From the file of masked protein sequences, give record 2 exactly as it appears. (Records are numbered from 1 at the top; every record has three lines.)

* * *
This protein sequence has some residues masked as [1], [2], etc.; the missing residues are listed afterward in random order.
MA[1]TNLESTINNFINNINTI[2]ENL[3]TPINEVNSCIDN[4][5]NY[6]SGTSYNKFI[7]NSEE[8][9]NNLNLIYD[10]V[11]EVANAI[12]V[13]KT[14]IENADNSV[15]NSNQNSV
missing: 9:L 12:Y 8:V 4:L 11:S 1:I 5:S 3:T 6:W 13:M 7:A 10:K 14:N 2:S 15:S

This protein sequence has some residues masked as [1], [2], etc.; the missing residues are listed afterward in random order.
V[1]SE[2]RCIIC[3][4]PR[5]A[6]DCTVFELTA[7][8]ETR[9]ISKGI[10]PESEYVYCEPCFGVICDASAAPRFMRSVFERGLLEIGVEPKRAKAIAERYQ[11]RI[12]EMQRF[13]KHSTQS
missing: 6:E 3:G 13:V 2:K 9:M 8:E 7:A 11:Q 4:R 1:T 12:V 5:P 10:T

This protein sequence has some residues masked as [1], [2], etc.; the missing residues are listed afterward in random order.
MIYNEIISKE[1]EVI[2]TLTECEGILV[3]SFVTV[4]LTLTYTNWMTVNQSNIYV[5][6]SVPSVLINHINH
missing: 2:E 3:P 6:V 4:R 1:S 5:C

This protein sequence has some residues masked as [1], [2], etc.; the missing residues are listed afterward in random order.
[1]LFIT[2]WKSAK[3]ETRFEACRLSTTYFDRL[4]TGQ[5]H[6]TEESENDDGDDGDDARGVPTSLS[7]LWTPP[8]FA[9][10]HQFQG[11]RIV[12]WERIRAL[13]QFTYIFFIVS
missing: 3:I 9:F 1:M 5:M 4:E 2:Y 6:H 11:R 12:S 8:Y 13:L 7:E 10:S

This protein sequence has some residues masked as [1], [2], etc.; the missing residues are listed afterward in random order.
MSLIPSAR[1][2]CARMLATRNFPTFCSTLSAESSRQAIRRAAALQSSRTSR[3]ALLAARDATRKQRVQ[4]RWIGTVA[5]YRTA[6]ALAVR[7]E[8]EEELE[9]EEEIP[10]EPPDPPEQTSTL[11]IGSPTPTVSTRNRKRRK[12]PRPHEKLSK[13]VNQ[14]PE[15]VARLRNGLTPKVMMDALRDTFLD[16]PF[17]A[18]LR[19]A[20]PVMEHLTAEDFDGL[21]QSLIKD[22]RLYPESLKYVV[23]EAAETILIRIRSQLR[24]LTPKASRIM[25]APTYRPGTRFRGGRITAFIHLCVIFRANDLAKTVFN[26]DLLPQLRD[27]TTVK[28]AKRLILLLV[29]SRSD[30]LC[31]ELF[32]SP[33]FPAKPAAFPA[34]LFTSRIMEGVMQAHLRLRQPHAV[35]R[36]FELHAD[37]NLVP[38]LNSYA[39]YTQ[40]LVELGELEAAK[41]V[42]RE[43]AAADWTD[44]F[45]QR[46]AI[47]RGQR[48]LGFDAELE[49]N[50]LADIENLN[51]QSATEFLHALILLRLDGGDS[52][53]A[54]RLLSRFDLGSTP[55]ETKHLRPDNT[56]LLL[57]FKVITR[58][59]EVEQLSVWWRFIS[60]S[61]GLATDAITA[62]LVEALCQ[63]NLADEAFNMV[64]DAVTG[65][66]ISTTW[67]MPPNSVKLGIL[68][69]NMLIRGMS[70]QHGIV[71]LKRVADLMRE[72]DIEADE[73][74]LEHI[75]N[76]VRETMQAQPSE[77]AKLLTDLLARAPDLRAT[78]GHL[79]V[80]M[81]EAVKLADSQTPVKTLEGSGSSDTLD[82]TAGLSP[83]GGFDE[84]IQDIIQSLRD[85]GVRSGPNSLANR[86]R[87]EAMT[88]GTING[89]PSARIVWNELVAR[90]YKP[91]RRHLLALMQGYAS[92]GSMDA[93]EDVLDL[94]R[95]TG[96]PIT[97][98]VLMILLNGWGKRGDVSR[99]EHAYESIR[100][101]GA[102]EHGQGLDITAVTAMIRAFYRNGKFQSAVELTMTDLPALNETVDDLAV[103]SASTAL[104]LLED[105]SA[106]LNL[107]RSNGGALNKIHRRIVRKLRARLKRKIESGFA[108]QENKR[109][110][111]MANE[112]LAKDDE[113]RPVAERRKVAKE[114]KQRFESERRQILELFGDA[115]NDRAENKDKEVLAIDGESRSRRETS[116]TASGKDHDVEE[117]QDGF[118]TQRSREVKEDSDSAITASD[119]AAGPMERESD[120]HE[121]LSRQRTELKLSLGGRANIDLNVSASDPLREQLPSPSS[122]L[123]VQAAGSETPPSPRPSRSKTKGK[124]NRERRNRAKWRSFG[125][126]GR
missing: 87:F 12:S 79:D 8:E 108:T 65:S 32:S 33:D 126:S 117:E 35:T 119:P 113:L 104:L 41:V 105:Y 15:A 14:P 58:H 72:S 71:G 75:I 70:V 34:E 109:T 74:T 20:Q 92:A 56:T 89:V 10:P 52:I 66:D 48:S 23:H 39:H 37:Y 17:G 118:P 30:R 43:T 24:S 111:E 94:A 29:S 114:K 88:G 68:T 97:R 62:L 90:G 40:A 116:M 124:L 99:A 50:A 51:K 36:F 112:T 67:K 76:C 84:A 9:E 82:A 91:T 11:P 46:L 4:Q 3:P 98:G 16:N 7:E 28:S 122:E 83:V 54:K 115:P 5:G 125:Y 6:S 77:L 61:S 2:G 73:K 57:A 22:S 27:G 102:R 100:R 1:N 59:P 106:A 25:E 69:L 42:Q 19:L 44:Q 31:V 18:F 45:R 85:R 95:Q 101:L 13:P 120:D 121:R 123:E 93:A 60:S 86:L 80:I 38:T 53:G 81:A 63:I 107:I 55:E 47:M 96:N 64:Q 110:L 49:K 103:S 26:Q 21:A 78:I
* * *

This protein sequence has some residues masked as [1], [2], etc.; the missing residues are listed afterward in random order.
V[1]SE[2]RCIIC[3][4]PR[5]A[6]DCTVFELTA[7][8]ETR[9]ISKGI[10]PESEYVYCEPCFGVICDASAAPRFMRSVFERGLLEIGVEPKRAKAIAERYQ[11]RI[12]EMQRF[13]KHSTQS
missing: 6:E 3:G 13:V 2:K 9:M 8:E 7:A 11:Q 4:R 1:T 12:V 5:P 10:T